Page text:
Submitted to: Journal of Environmental Quality
Publication Type: Peer Reviewed Journal
Publication Acceptance Date: 5/23/1997
Publication Date: N/A
Citation: Interpretive Summary: There is a growing concern about the contamination of surface water bodies. Increasing use of pesticides in current agricultural production has significantly improved crop productivity, but it has also adversely affected environmental quality. Pesticide loss in water runoff not only deteriorates surface water quality but also increases the potential for groundwater pollution. This study was conducted to evaluate the effects of rainfall pattern/distribution and antecedent soil water content on herbicide loss in surface water runoff. The results showed that application of herbicides to wet soil surface tended to cause greater herbicide loss in water runoff as compared to application of herbicides to dry soil surface. Rainfall storms with heavy rain falling in the early stages of the storms caused much more herbicide loss in water runoff than the storms with heavy rain falling in the late stages. The results also indicated that herbicide loss in water runoff could be well predicted with the mathematical model proposed in this paper. This study provided some useful information to environment conservationists and farmers on how to reduce herbicide loss in water runoff. The results were also useful for researchers to develop a solid predictive tool, which can be used to select the environment sound agricultural management practices.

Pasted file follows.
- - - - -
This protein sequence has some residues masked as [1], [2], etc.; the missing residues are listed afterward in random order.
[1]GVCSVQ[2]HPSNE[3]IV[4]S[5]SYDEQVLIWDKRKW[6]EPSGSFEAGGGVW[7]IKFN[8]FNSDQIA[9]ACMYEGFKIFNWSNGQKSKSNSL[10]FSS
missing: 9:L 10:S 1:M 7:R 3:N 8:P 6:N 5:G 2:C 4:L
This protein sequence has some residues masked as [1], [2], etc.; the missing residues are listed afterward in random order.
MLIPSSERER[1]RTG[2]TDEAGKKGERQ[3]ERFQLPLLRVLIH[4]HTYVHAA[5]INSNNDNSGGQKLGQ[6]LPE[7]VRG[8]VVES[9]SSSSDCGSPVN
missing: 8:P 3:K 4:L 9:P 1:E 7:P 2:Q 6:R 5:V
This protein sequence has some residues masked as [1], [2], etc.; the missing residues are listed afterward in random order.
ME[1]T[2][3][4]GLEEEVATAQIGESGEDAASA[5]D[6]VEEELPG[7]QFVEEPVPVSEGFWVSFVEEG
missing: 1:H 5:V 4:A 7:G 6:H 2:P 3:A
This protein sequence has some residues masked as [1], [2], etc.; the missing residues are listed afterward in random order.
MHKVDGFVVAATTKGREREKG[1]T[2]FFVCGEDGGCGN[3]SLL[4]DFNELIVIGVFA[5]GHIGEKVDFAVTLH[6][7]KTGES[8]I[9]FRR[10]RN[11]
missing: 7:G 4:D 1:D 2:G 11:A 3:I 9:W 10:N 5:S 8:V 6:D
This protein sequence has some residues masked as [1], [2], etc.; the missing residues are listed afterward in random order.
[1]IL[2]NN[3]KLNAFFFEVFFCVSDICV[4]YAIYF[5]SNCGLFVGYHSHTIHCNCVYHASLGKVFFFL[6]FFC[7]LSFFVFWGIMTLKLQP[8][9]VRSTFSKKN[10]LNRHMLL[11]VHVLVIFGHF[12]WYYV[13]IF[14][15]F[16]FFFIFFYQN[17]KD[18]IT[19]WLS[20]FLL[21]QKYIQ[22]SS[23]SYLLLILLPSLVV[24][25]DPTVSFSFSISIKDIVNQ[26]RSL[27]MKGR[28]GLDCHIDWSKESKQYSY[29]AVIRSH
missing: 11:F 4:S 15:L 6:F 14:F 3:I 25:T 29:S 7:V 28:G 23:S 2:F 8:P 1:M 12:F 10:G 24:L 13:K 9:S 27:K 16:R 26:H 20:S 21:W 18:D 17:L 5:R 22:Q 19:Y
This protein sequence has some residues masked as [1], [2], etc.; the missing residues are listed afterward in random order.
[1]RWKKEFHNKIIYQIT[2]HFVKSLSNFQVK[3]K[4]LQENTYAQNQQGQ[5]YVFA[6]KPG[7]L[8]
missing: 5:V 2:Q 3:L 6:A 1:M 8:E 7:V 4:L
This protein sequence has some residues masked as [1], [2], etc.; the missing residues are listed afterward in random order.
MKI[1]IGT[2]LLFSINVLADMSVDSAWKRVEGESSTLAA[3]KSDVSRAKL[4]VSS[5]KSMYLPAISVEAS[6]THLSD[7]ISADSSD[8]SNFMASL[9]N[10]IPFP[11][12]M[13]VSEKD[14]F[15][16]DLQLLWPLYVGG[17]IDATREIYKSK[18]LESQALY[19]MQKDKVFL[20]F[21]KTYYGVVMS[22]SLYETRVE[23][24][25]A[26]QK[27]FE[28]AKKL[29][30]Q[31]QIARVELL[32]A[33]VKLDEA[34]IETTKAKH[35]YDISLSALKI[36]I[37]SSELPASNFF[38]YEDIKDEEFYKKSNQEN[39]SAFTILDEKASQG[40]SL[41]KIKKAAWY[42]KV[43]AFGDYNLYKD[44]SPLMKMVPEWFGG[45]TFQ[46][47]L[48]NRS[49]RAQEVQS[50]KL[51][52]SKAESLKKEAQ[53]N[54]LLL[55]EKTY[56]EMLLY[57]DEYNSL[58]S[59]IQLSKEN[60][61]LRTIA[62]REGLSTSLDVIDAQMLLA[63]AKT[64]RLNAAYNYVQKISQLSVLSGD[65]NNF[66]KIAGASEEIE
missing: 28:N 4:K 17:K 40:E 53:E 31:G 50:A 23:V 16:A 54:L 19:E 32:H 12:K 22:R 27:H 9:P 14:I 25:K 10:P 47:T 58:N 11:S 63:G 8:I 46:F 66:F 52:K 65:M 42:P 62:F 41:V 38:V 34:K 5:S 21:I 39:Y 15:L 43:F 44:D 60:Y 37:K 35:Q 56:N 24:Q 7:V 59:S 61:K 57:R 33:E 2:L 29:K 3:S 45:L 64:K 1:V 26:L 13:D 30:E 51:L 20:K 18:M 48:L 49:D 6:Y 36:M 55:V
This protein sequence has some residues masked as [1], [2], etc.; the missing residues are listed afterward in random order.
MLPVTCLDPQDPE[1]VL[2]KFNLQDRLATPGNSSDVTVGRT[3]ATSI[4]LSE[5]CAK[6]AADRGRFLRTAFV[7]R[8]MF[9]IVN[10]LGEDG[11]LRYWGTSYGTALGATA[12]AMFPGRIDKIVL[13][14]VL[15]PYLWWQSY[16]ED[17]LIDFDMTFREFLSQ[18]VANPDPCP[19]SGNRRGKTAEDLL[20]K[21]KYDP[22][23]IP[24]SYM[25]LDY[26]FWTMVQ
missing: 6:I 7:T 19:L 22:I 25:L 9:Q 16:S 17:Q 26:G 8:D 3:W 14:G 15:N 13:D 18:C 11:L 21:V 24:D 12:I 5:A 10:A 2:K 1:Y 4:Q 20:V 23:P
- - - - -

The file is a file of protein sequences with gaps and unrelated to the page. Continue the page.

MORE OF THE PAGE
Technical Abstract: Since herbicide concentration in runoff varies dramatically within a single storm, storm pattern is postulated to have a significant impact on herbicide loss. This study was to evaluate the effects of storm pattern and moisture content on herbicide runoff and to validate the uniform mixing concept for modeling herbicide transfer to runoff. Atrazine and metolachlor were sprayed onto the dry soil surface at the rates of 1.12 and 2.24 kg/ha, respectively. A complete combination of two soils (Cecil sandy loam and Miami silty loam), four storm patterns (uniform, advanced peak, intermediate peak, and delayed peak), and two moisture levels (wet and dry) was conducted in duplicate. Dissolved herbicide runoff from the advanced peak was twice as much as those from the other rains for both herbicides for the Cecil soil. Although the significance was reduced for the Miami soil, the metolachlor loss from the advanced peak was still greater than from the delayed peak. Rain pattern also affected adsorbed herbicide loss, but no consistent trend was shown for both soils. Wet treatment showed higher dissolved and adsorbed herbicide concentrations in runoff for both herbicides on the Miami soil and for metolachlor on the Cecil soil, indicating the greater potential for herbicide loss under wet conditions. Herbicide concentrations decreased exponentially with cumulative rainfall depth, irrespective of rain patterns, indicating the uniform mixing model matched the data well. Results show that information on rain distribution and transient infiltration rate are needed for better predicting both instantaneous and total herbicide losses during a single storm.